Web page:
According to the Report, 40 Spanish UNE standards cover the majority of tourism activities: from diving and rural accommodation, to travel agencies, ski stations and mountain resorts and spas.
These standards are drawn up in the UNE Technical Standardisation Committees (CTN), and are the result of the consensus of all parties involved. Under the impetus of the Institute for Spanish Tourism Quality (ICTE), which has managed the secretariat of several CTN for the last 15 years, key standards have been developed regarding quality tourism, such as the UNE 182001 for hotels and the
UNE 302002 for museums. Many of these have provided the basis for drawing up international standards, such as the Standard UNE-ISO 13009 for beaches, this way exporting Spanish experience and knowledge.
Another example of a globally successful Spanish standard is the
UNE 178501 for smart tourist destinations, a standard promoted by SEGITURR (National Corporation for Innovation and Tourism Technology Management).
Spain also leads the future ISO 21902 on accessible tourism, to be published in 2020. It will be the first international standard in this field and it has received the support of the ONCE Foundation, the World Tourism Organisation (WTO), UNE and the Royal Board of Disability.
Spanish standardisation represents a global benchmark in tourism. The Spanish Association for Standardisation, UNE, manages, together with the Tunisian standards organisation, the International Organization for Standardization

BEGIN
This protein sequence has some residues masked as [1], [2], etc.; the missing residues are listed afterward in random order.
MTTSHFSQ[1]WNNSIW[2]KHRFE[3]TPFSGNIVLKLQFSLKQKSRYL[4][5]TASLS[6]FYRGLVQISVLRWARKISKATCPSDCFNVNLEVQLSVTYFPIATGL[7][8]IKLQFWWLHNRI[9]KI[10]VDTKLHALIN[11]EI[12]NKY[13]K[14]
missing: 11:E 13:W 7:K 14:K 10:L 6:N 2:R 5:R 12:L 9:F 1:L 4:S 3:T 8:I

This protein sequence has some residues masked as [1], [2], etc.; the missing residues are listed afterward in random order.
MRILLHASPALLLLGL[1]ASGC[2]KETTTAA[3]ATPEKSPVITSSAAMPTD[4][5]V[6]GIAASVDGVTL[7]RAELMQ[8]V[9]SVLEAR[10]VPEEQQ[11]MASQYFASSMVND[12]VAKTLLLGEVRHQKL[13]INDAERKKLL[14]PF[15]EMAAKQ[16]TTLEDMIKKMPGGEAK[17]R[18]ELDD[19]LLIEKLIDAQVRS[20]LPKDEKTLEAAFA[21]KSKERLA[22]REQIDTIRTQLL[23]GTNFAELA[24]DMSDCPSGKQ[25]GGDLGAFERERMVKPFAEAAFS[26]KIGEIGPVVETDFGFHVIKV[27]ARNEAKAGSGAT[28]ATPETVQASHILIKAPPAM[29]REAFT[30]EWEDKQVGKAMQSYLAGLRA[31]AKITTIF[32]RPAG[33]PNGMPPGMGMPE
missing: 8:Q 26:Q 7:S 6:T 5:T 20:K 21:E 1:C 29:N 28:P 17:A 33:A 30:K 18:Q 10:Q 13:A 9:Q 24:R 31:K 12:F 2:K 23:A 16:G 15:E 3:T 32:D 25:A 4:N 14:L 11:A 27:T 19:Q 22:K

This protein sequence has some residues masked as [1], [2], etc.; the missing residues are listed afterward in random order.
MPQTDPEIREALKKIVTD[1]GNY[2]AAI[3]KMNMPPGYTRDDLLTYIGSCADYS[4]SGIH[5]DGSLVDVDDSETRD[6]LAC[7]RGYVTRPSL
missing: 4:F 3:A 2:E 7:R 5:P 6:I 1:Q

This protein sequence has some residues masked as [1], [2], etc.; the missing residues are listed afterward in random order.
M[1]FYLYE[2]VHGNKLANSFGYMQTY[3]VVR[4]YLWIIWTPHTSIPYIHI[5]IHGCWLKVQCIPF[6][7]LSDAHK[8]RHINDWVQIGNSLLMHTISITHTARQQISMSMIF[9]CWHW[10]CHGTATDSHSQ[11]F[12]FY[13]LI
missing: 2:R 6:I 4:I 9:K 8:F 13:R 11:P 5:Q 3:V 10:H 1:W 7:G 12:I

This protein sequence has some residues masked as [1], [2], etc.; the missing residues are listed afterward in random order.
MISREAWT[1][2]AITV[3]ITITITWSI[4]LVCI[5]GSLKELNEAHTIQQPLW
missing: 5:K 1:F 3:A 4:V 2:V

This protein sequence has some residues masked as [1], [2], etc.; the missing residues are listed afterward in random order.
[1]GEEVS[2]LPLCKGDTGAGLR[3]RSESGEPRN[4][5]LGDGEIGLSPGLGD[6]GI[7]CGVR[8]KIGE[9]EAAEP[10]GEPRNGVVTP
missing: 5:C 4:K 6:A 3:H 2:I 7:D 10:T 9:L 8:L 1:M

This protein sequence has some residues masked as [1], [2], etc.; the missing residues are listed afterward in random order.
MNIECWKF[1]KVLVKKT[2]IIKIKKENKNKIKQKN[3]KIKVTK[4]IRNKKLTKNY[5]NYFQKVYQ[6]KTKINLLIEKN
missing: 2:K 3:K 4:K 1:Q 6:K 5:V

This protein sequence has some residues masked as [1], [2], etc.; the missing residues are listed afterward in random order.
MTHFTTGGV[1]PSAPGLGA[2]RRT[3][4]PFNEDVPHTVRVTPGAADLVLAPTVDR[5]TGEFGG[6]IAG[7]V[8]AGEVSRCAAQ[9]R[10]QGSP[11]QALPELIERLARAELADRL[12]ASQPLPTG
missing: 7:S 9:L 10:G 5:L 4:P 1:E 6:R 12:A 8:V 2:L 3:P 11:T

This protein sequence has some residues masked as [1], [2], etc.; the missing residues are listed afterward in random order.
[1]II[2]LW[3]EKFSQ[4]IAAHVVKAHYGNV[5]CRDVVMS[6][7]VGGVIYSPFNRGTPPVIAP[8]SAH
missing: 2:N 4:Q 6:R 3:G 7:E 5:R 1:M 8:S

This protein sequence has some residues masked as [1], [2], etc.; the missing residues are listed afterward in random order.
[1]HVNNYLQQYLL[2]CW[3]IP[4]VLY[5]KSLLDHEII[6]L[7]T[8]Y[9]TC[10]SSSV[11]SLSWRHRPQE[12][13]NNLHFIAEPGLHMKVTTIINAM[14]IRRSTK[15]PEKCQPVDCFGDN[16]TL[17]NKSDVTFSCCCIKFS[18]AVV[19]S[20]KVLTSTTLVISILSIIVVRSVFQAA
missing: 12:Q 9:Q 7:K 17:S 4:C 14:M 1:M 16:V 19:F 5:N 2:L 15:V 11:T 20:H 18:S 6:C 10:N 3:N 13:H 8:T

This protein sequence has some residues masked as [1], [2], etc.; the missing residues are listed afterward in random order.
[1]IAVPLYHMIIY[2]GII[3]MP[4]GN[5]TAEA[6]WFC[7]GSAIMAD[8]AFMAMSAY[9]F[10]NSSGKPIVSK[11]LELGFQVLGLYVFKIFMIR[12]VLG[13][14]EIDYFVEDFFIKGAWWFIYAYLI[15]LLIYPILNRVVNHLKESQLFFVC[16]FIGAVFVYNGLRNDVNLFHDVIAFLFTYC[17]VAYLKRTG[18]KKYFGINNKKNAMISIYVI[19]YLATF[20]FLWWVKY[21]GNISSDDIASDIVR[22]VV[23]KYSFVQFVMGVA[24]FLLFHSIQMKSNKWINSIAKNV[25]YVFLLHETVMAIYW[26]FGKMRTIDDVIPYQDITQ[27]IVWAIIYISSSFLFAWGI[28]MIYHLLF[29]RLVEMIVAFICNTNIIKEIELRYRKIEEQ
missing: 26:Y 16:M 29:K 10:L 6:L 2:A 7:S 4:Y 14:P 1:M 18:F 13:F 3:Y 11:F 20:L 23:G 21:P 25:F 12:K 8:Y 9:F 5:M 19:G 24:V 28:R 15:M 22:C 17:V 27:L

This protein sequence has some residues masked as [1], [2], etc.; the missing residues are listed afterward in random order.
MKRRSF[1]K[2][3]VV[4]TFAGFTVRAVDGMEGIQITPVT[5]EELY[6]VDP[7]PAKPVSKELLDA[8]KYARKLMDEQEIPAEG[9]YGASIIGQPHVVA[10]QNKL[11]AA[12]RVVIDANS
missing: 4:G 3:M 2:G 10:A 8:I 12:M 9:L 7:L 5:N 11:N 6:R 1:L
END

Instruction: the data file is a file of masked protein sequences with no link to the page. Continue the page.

ISO/TC 228 on tourism and related services.
UNE also participates in UNETUR, the Interinstitutional Coordination Committee for tourism standards and seals, an initiative of the State Secretariat for Tourism. Its aim is to provide consistency and showcase the Spanish integrated model of quality tourism and it receives the support of SEGITTUR, the ICTE, the Instituto Tecnológico Hotelero (ITH) and UNE.
Tourism standards and SDG
The report also highlights how technical standards for tourism help the Public Administration, industry and consumers to achieve Sustainable Development Goals. For example, the future Standard ISO 21416 - Requirements and Guidelines for the Sustainable Practice of Recreational Diving, is a tool for the sustainable conservation and use of the oceans, seas and marine resources that helps to comply with the SDG 14 Life Below Water.